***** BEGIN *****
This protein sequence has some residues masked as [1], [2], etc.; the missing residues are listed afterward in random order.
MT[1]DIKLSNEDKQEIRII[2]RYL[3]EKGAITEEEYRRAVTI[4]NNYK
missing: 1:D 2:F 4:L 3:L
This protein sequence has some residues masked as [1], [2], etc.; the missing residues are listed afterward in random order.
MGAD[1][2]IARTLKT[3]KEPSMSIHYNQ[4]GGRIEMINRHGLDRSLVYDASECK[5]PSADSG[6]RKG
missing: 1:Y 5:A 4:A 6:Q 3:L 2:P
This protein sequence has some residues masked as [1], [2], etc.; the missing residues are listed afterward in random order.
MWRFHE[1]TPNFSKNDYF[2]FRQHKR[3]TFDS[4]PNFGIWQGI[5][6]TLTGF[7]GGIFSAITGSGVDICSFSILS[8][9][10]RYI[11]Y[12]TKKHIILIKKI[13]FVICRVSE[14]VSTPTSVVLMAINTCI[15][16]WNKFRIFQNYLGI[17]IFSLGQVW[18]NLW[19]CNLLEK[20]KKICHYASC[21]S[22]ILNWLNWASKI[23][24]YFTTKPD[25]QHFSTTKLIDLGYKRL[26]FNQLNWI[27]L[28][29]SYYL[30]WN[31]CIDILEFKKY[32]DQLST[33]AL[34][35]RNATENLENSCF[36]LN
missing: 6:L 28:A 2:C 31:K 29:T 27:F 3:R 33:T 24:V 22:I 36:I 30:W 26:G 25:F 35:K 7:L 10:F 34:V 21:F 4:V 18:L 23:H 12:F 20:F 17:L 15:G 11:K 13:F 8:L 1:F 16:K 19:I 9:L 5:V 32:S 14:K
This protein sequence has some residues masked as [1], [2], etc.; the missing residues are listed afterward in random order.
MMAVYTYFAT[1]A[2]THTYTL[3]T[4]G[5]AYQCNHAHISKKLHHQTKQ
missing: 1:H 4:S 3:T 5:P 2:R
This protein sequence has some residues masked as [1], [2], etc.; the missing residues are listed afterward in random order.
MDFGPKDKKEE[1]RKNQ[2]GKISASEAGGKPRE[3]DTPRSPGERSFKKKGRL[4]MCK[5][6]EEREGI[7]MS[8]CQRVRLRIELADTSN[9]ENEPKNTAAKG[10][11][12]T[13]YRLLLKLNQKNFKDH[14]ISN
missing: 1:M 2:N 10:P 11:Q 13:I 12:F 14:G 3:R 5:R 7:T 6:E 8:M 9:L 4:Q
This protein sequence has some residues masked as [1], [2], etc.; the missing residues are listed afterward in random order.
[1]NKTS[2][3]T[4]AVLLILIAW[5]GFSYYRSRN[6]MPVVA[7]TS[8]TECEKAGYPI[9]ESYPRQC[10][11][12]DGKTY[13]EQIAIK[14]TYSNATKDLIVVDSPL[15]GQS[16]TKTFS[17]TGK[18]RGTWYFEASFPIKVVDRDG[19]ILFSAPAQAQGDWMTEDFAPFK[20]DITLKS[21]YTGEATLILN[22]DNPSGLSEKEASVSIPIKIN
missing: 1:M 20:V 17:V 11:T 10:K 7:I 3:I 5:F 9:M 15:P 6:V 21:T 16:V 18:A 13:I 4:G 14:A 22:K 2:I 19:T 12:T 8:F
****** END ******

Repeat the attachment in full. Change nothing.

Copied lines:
This protein sequence has some residues masked as [1], [2], etc.; the missing residues are listed afterward in random order.
MT[1]DIKLSNEDKQEIRII[2]RYL[3]EKGAITEEEYRRAVTI[4]NNYK
missing: 1:D 2:F 4:L 3:L
This protein sequence has some residues masked as [1], [2], etc.; the missing residues are listed afterward in random order.
MGAD[1][2]IARTLKT[3]KEPSMSIHYNQ[4]GGRIEMINRHGLDRSLVYDASECK[5]PSADSG[6]RKG
missing: 1:Y 5:A 4:A 6:Q 3:L 2:P
This protein sequence has some residues masked as [1], [2], etc.; the missing residues are listed afterward in random order.
MWRFHE[1]TPNFSKNDYF[2]FRQHKR[3]TFDS[4]PNFGIWQGI[5][6]TLTGF[7]GGIFSAITGSGVDICSFSILS[8][9][10]RYI[11]Y[12]TKKHIILIKKI[13]FVICRVSE[14]VSTPTSVVLMAINTCI[15][16]WNKFRIFQNYLGI[17]IFSLGQVW[18]NLW[19]CNLLEK[20]KKICHYASC[21]S[22]ILNWLNWASKI[23][24]YFTTKPD[25]QHFSTTKLIDLGYKRL[26]FNQLNWI[27]L[28][29]SYYL[30]WN[31]CIDILEFKKY[32]DQLST[33]AL[34][35]RNATENLENSCF[36]LN
missing: 6:L 28:A 2:C 31:K 29:T 27:F 3:R 33:T 24:V 22:I 36:I 30:W 26:G 25:F 35:K 7:L 10:F 34:V 21:F 4:V 18:L 23:H 12:F 20:F 17:L 15:G 11:K 13:F 8:L 1:F 16:K 19:I 9:L 5:V 32:S 14:K
This protein sequence has some residues masked as [1], [2], etc.; the missing residues are listed afterward in random order.
MMAVYTYFAT[1]A[2]THTYTL[3]T[4]G[5]AYQCNHAHISKKLHHQTKQ
missing: 1:H 4:S 3:T 5:P 2:R
This protein sequence has some residues masked as [1], [2], etc.; the missing residues are listed afterward in random order.
MDFGPKDKKEE[1]RKNQ[2]GKISASEAGGKPRE[3]DTPRSPGERSFKKKGRL[4]MCK[5][6]EEREGI[7]MS[8]CQRVRLRIELADTSN[9]ENEPKNTAAKG[10][11][12]T[13]YRLLLKLNQKNFKDH[14]ISN
missing: 1:M 2:N 10:P 11:Q 13:I 12:F 14:G 3:R 5:R 7:T 6:E 8:M 9:L 4:Q
This protein sequence has some residues masked as [1], [2], etc.; the missing residues are listed afterward in random order.
[1]NKTS[2][3]T[4]AVLLILIAW[5]GFSYYRSRN[6]MPVVA[7]TS[8]TECEKAGYPI[9]ESYPRQC[10][11][12]DGKTY[13]EQIAIK[14]TYSNATKDLIVVDSPL[15]GQS[16]TKTFS[17]TGK[18]RGTWYFEASFPIKVVDRDG[19]ILFSAPAQAQGDWMTEDFAPFK[20]DITLKS[21]YTGEATLILN[22]DNPSGLSEKEASVSIPIKIN
missing: 1:M 20:V 17:V 11:T 10:K 7:I 3:I 5:F 9:M 15:P 6:V 21:T 16:V 18:A 13:I 4:G 14:A 22:K 2:I 19:T 12:T 8:F